Lower back pain is a common reason people visit a healthcare provider. About four out of five people will experience some type of back pain. The causes of back pain can be numerous and either acute or chronic. It can come because of injuries, sprains, discs, sciatica, osteoporosis, age, job-related factors, etc. Proper diagnosis of back pain from a medical exam can usually identify the conditions causing the pain and medical treatment.
However, one form of back pain comes from our posture and not being physically fit. The spine may not be adequately supported because of a weak back and abdominal muscles. If you spend time sitting or riding, you may start to experience tightness in your hip flexors and weakness in your core, which begin to cause muscle imbalance. Working on your computer and looking at your cell phone can cause the upper back to become weaker and the shoulders to round forward. Other reasons that can contribute to poor posture are heavy purses and backpacks.
Have you ever caught a glimpse of yourself as you passed a storefront window and noticed that you were slouching? If your parents ever taught you to sit up straight, stand straight or quit slouching those were words of wisdom. Our joints are surrounded by muscles that are controlled and produce our movements. If one muscle becomes tight on the side of a joint, it causes the other side to become weak. Muscle imbalances can result in injury with repetitive movement or overuse. The good news is that posture-related back pain can be improved.
Knowing how your muscle imbalance is created may help you find the reason, and that, in conjunction with some exercise, could help you eliminate or significantly reduce your back pain. Repetitive motions are one of the first reasons for back pain, and switching it up might be an effective way to start. Ask yourself if you sit the same way every day, carry your purse on the same shoulder, play sports while engaging one side and work out using the same muscles? If you are in a job that requires you to remain seated, look for opportunities to stand up and move around. Slouching while driving, especially on long trips, can contribute to back pain.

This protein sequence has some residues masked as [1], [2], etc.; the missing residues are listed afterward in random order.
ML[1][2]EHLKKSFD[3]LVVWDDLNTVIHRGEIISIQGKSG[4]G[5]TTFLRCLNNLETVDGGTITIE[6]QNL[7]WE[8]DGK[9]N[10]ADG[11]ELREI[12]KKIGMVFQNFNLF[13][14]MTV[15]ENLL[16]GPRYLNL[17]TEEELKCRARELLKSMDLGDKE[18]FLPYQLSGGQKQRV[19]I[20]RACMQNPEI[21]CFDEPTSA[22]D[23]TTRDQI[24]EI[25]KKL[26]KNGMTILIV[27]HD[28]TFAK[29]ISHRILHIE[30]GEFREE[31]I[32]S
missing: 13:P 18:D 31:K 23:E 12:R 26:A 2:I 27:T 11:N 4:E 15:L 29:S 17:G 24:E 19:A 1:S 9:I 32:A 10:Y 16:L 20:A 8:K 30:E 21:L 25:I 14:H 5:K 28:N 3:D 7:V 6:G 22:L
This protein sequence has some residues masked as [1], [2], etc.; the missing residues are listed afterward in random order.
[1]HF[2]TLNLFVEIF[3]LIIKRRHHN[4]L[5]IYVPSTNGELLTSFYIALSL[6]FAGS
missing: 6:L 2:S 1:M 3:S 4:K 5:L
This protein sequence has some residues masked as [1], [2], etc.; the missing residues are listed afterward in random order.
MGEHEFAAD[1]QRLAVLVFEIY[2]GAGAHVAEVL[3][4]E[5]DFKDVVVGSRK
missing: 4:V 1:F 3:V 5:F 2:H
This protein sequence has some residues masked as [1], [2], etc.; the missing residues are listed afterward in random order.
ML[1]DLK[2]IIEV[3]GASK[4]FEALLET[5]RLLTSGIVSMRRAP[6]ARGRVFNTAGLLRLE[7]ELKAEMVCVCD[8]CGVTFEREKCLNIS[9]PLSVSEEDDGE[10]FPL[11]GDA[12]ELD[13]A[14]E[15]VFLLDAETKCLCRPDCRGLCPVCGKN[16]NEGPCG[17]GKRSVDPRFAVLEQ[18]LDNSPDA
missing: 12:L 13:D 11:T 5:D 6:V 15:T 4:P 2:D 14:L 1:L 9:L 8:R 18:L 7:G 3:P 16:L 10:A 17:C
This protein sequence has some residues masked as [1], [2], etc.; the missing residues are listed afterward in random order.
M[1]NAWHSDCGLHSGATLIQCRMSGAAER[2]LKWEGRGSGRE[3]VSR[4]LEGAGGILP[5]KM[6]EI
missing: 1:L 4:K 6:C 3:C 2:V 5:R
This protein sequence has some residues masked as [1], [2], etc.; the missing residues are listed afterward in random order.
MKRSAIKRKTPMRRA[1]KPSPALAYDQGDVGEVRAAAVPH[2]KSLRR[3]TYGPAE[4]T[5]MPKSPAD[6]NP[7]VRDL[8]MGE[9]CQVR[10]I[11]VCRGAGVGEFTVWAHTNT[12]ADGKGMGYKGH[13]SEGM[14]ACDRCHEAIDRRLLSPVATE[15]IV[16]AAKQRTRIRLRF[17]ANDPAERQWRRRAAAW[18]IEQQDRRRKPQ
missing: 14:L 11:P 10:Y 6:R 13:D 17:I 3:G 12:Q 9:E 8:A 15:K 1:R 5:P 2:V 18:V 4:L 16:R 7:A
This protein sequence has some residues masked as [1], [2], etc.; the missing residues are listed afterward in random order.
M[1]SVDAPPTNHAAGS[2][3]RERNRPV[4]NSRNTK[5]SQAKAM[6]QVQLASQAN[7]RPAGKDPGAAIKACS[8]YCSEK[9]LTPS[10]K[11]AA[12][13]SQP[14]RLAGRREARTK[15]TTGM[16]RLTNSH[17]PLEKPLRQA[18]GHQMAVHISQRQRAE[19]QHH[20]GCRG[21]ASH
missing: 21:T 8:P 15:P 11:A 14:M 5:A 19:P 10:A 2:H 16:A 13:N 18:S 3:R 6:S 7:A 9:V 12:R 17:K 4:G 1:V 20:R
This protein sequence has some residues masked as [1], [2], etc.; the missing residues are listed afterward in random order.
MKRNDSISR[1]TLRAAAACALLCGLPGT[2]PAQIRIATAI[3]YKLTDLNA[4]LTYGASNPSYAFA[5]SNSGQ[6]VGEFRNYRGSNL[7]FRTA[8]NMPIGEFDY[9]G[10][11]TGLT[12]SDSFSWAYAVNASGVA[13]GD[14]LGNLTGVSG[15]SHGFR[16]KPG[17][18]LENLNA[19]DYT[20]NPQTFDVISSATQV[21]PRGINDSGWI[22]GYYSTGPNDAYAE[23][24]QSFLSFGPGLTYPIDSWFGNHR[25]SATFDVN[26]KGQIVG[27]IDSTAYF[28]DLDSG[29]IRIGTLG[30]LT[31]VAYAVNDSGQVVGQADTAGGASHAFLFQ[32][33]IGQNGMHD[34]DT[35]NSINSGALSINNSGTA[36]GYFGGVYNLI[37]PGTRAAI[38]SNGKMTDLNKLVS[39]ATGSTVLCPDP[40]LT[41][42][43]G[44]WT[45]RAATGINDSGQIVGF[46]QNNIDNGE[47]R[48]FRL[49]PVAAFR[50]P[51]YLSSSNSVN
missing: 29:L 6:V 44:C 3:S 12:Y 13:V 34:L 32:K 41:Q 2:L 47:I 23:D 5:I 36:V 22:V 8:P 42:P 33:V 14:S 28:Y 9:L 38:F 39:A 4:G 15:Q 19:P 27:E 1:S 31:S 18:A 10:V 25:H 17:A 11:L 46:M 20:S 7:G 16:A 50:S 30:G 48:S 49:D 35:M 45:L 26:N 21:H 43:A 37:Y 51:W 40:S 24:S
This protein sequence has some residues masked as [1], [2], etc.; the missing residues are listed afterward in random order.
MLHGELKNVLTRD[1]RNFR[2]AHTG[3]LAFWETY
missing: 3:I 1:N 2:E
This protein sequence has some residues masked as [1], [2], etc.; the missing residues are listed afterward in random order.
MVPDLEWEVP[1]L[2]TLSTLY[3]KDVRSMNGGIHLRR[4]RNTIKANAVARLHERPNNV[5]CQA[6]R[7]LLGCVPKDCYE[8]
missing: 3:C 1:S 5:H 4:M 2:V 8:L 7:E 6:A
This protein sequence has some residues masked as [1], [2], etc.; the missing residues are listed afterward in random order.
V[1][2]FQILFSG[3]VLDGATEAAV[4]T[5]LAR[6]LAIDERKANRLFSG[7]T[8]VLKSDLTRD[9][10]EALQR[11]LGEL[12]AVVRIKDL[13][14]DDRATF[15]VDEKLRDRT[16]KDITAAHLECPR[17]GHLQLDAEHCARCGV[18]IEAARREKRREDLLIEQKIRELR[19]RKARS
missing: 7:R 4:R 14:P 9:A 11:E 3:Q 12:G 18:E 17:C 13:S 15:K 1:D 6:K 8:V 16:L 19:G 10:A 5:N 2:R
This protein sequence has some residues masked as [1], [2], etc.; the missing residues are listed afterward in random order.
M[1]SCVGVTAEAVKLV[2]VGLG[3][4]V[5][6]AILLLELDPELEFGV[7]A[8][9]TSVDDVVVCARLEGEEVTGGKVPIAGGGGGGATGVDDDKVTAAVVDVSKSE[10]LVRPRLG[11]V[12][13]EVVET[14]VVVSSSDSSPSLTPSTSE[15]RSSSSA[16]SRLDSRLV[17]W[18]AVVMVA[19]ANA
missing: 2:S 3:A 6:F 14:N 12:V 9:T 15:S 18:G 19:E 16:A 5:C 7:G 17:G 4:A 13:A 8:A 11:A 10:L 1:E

While driving on long trips, get out of the car and stretch or reposition your seat. Exercising in the same plane of motion moves the body through the same repetitive motion, such as running, cycling or doing the same bicep curl each time you work out. Frequent wearing of high heel shoes can also contribute to posture-related problems because it can change the position of your knees and cause tightness in your calves. Exercise that targets our core is beneficial for back health and lessens the chance of injury or pain.
A healthy back is a result of a stable and strong core. Core strength is not about six-pack abdominals because developing strong core muscles make a happy back. The core is any muscle that attaches to the spine or pelvis. Core exercises can include planks, bird dogs, reverse crunches, cat-cow, bridges and hamstring stretches. Stretching is also good for your back, such as the knee-chest stretches and group fitness classes that include barre, yoga and Pilates. Try to remember to lift by bending the knees and avoiding abdominal crunches because they stress the spine. Not all exercises help back pain; seek medical advice when in doubt. Live, love life with a healthy back!